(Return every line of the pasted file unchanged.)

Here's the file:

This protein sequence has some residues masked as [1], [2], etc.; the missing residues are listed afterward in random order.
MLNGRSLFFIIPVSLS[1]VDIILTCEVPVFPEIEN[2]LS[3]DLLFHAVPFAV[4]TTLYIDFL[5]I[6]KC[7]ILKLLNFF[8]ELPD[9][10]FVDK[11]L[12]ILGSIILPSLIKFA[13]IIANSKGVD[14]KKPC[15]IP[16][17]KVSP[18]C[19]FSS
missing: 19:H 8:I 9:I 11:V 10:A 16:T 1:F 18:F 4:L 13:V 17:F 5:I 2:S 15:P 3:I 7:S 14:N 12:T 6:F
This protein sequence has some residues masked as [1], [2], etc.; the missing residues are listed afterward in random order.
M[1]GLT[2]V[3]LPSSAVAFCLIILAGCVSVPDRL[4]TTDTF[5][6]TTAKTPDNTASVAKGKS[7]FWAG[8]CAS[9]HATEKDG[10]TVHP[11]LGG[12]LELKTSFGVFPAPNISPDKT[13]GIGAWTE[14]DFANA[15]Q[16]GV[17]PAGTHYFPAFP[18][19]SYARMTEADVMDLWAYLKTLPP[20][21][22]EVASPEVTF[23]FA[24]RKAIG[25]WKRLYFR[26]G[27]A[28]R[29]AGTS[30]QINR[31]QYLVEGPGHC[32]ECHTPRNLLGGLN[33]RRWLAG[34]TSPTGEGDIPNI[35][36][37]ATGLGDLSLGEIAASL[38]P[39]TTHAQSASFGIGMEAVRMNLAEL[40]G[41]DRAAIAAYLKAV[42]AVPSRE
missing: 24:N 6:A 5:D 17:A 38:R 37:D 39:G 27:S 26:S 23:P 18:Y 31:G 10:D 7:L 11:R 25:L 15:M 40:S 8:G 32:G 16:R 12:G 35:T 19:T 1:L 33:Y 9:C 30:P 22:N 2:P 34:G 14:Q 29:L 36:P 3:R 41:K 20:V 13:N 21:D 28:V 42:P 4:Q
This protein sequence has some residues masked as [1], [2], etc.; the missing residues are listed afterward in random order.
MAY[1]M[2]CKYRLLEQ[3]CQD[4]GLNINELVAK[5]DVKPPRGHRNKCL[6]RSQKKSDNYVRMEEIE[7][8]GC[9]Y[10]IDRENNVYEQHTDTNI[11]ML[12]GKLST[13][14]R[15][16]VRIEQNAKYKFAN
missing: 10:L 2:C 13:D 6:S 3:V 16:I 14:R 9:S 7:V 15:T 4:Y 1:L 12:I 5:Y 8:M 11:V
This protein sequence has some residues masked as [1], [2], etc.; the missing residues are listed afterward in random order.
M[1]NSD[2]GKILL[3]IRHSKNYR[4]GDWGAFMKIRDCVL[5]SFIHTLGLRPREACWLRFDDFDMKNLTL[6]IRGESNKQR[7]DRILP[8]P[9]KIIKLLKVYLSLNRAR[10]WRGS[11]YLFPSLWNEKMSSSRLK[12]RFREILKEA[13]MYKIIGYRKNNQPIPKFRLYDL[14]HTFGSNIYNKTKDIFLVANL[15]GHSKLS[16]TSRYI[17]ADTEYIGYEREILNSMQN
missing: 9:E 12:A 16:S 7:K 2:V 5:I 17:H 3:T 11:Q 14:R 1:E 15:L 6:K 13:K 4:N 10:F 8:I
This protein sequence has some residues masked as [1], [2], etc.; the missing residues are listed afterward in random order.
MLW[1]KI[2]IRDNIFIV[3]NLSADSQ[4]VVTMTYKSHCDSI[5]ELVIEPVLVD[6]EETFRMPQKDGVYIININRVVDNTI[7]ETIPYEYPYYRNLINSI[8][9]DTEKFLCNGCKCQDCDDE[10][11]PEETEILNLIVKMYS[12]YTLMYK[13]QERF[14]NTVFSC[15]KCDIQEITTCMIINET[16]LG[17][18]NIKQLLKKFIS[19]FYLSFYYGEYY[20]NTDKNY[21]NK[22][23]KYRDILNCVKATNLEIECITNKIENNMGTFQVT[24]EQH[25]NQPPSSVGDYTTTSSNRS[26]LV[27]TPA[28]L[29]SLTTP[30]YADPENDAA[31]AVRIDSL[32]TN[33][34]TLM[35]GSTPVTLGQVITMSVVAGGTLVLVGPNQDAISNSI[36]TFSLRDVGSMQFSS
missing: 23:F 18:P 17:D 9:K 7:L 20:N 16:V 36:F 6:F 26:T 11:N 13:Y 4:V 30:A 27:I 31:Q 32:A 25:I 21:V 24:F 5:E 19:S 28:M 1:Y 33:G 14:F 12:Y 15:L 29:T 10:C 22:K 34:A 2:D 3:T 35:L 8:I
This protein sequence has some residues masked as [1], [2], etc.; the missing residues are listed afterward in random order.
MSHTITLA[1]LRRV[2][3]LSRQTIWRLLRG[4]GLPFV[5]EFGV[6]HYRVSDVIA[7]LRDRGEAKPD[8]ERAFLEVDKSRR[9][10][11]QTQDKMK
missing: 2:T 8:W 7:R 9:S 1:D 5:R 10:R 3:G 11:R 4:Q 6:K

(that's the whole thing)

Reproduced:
This protein sequence has some residues masked as [1], [2], etc.; the missing residues are listed afterward in random order.
MLNGRSLFFIIPVSLS[1]VDIILTCEVPVFPEIEN[2]LS[3]DLLFHAVPFAV[4]TTLYIDFL[5]I[6]KC[7]ILKLLNFF[8]ELPD[9][10]FVDK[11]L[12]ILGSIILPSLIKFA[13]IIANSKGVD[14]KKPC[15]IP[16][17]KVSP[18]C[19]FSS
missing: 19:H 8:I 9:I 11:V 10:A 16:T 1:F 18:F 4:L 13:V 17:F 5:I 2:S 15:P 3:I 7:S 14:N 12:T 6:F
This protein sequence has some residues masked as [1], [2], etc.; the missing residues are listed afterward in random order.
M[1]GLT[2]V[3]LPSSAVAFCLIILAGCVSVPDRL[4]TTDTF[5][6]TTAKTPDNTASVAKGKS[7]FWAG[8]CAS[9]HATEKDG[10]TVHP[11]LGG[12]LELKTSFGVFPAPNISPDKT[13]GIGAWTE[14]DFANA[15]Q[16]GV[17]PAGTHYFPAFP[18][19]SYARMTEADVMDLWAYLKTLPP[20][21][22]EVASPEVTF[23]FA[24]RKAIG[25]WKRLYFR[26]G[27]A[28]R[29]AGTS[30]QINR[31]QYLVEGPGHC[32]ECHTPRNLLGGLN[33]RRWLAG[34]TSPTGEGDIPNI[35][36][37]ATGLGDLSLGEIAASL[38]P[39]TTHAQSASFGIGMEAVRMNLAEL[40]G[41]DRAAIAAYLKAV[42]AVPSRE
missing: 24:N 6:A 5:D 17:A 38:R 37:D 39:G 27:S 26:S 23:P 18:Y 31:G 10:D 7:L 11:R 25:L 15:M 40:S 8:G 32:G 16:R 12:G 35:T 19:T 1:L 33:Y 9:C 30:P 22:N 2:P 34:G 14:Q 29:L 36:P 3:R 41:K 20:V 13:N 21:D 28:V 42:P 4:Q
This protein sequence has some residues masked as [1], [2], etc.; the missing residues are listed afterward in random order.
MAY[1]M[2]CKYRLLEQ[3]CQD[4]GLNINELVAK[5]DVKPPRGHRNKCL[6]RSQKKSDNYVRMEEIE[7][8]GC[9]Y[10]IDRENNVYEQHTDTNI[11]ML[12]GKLST[13][14]R[15][16]VRIEQNAKYKFAN
missing: 10:L 2:C 13:D 6:S 3:V 16:I 14:R 9:S 7:V 15:T 4:Y 1:L 12:I 5:Y 8:M 11:V
This protein sequence has some residues masked as [1], [2], etc.; the missing residues are listed afterward in random order.
M[1]NSD[2]GKILL[3]IRHSKNYR[4]GDWGAFMKIRDCVL[5]SFIHTLGLRPREACWLRFDDFDMKNLTL[6]IRGESNKQR[7]DRILP[8]P[9]KIIKLLKVYLSLNRAR[10]WRGS[11]YLFPSLWNEKMSSSRLK[12]RFREILKEA[13]MYKIIGYRKNNQPIPKFRLYDL[14]HTFGSNIYNKTKDIFLVANL[15]GHSKLS[16]TSRYI[17]ADTEYIGYEREILNSMQN
missing: 9:E 12:A 16:S 7:K 2:V 5:I 17:H 3:T 11:Q 14:R 1:E 15:L 6:K 13:K 4:N 10:F 8:I
This protein sequence has some residues masked as [1], [2], etc.; the missing residues are listed afterward in random order.
MLW[1]KI[2]IRDNIFIV[3]NLSADSQ[4]VVTMTYKSHCDSI[5]ELVIEPVLVD[6]EETFRMPQKDGVYIININRVVDNTI[7]ETIPYEYPYYRNLINSI[8][9]DTEKFLCNGCKCQDCDDE[10][11]PEETEILNLIVKMYS[12]YTLMYK[13]QERF[14]NTVFSC[15]KCDIQEITTCMIINET[16]LG[17][18]NIKQLLKKFIS[19]FYLSFYYGEYY[20]NTDKNY[21]NK[22][23]KYRDILNCVKATNLEIECITNKIENNMGTFQVT[24]EQH[25]NQPPSSVGDYTTTSSNRS[26]LV[27]TPA[28]L[29]SLTTP[30]YADPENDAA[31]AVRIDSL[32]TN[33][34]TLM[35]GSTPVTLGQVITMSVVAGGTLVLVGPNQDAISNSI[36]TFSLRDVGSMQFSS
missing: 23:F 18:P 17:D 9:K 7:L 20:N 16:V 36:F 6:F 26:T 11:N 13:Y 4:V 30:A 27:I 31:Q 32:A 25:I 21:V 24:F 5:E 19:S 28:M 1:Y 33:G 14:F 12:Y 15:L 29:T 10:C 22:K 34:A 2:D 3:T 35:L 8:I
This protein sequence has some residues masked as [1], [2], etc.; the missing residues are listed afterward in random order.
MSHTITLA[1]LRRV[2][3]LSRQTIWRLLRG[4]GLPFV[5]EFGV[6]HYRVSDVIA[7]LRDRGEAKPD[8]ERAFLEVDKSRR[9][10][11]QTQDKMK
missing: 2:T 8:W 7:R 9:S 1:D 5:R 10:R 3:G 11:R 4:Q 6:K